#1 – I’ll go you one better.. casemod!

  42. eclectro says:

    Who would have known that Spengler’s comment “print is dead” would actually be prophetic? Interestingly metal prices have fallen off a cliff like everything else so they would not fetch much for scrap even.

  43. littlestgator says:

    bummer, even the onion has a dead box gravestone…
    :-(

  44. Anonymous says:

    Wow, I live right by number 27 and 35.

    That project should have been done during the peak, but a big fight with the builder and local community slammed the brakes on the project, so that now, it is mostly unbuilt.

    They built up the grading to a point that it blocked the view of so many of the houses above the project and then with the swagger of the peak market, fought tooth and nail to do what they wanted.

    In the end, they had to redo the grading and they didn’t get to build after all since the market for the houses crashed.

  45. Mazoola says:

    As others have noted, these aren’t [only] the newsracks of ex-papers; instead, I suspect these are poor, wayward things that have gone astray and thus incurred the wrath of the newsrack gods. Perhaps they wandered off their curb and into traffic; maybe they were slow to surrender their chains…. So here they sit, forlorn, mulling over their transgressions as they wait for daddy to come bail them out.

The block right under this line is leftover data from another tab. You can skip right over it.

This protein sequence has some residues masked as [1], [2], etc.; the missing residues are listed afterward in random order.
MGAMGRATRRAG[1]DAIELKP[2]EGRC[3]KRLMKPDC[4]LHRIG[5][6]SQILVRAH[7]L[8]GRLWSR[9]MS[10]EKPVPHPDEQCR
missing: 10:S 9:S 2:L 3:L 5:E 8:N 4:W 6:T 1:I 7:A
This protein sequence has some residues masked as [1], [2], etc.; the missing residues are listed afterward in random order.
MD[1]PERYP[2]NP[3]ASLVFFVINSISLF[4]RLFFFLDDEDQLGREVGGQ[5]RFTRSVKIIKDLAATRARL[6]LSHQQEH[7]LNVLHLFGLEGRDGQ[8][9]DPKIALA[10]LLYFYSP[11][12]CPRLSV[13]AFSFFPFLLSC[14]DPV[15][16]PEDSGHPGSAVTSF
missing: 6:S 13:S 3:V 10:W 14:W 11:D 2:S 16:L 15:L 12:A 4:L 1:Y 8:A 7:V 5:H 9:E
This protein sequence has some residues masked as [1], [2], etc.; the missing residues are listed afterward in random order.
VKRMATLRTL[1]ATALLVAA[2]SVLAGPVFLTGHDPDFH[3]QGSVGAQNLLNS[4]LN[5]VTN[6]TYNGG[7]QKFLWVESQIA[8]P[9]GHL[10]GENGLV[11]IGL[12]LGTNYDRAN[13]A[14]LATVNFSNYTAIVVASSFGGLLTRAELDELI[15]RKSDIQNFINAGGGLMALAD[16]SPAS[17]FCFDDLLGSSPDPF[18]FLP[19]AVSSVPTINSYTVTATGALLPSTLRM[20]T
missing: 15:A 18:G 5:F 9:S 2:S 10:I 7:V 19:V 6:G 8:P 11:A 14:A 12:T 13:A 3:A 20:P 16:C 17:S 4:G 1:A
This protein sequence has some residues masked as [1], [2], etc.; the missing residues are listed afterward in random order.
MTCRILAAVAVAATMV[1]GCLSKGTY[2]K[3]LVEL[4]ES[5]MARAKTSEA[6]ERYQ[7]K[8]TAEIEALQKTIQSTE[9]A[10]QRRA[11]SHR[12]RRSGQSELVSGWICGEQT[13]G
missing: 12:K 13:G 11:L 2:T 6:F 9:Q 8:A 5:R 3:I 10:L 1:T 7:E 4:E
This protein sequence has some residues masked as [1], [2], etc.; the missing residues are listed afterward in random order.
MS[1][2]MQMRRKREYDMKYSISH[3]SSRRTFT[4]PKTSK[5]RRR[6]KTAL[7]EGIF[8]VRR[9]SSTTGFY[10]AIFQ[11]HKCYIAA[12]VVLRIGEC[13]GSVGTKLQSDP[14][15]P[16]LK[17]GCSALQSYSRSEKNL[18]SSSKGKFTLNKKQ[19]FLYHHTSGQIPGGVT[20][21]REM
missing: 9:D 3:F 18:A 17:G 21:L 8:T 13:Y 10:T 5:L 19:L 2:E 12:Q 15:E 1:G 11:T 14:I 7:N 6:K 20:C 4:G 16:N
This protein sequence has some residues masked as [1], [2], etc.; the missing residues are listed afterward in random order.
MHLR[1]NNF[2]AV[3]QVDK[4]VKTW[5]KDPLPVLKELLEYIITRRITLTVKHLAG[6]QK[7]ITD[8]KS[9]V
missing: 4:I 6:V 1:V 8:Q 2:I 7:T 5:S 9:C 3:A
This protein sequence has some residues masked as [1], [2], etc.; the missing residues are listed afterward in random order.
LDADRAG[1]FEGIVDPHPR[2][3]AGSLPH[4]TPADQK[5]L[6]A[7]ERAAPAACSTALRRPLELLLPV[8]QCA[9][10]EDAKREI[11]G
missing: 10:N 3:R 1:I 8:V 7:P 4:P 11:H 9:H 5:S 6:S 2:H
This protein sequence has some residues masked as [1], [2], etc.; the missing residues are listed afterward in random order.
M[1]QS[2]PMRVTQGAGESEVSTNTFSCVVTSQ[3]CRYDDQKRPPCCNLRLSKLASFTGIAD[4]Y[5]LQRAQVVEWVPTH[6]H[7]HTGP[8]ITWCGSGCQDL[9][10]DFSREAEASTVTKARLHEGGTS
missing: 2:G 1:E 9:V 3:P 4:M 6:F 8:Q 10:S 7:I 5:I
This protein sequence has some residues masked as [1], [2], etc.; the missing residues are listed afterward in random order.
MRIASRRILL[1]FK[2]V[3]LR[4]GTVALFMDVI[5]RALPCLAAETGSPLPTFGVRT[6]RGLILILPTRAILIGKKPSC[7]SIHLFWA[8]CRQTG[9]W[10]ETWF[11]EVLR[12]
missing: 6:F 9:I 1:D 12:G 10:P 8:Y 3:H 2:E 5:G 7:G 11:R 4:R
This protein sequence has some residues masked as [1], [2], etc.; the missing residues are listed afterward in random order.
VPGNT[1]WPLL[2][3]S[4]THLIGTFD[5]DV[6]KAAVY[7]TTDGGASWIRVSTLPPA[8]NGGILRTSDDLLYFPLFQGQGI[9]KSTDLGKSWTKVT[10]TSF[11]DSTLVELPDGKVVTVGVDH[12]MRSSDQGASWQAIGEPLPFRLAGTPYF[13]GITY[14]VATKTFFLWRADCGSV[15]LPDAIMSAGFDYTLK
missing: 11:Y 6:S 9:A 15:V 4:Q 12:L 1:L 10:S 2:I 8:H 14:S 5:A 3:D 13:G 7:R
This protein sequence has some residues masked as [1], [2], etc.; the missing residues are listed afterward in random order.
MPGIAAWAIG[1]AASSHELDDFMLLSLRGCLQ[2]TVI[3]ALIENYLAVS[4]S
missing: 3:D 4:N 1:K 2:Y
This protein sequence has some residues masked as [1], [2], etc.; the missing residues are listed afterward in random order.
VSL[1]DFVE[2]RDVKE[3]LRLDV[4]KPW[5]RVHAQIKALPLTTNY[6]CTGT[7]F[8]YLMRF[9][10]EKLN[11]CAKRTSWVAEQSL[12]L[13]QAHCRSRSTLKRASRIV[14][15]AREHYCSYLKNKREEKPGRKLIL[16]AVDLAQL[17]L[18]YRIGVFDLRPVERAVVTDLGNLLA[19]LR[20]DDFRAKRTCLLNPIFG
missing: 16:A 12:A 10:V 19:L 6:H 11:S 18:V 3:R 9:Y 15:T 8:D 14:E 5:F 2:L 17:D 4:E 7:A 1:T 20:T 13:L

–That said, I’m always more than delighted to see “Yank” machines pulled from the street. Crazy fucker cost us (and here “us” means a collective of us, our insurance company, and the law firms we still owed at the point we went under) $180k in legal fees.

  46. Ned613 says:

    #17 WEAPONX: You forgot beer cooler, rabbit hutch, aquarium stand, telephone-phonebook organizer, wet bar…I could go on.

  47. alantaylor says:

    Hi, I’m the person who runs The Big Picture. Just so you know, the newspaper graveyard photo wasn’t intentionally fear-mongering, just an error in context on my part. After reading the comments above, (and only having the brief caption “Unused newspaper racks clutter a storage yard in San Francisco, California” to go with), I was able (now) to use Google Maps to track down the location, right next to a San Francisco Chronicle facility (thanks for the link @stevenleckart). I called the SF Chron, got in touch with Chris Blaser, VP of circulation, who confirmed to me that the unused boxes at that location are indeed sitting there due to the city’s rules removing clutter from the street – not due to any economic pressures. Emblematic of a larger problem or not, the error of including that photo in this collection was mine, and I’ve updated the entry. Thanks to everyone.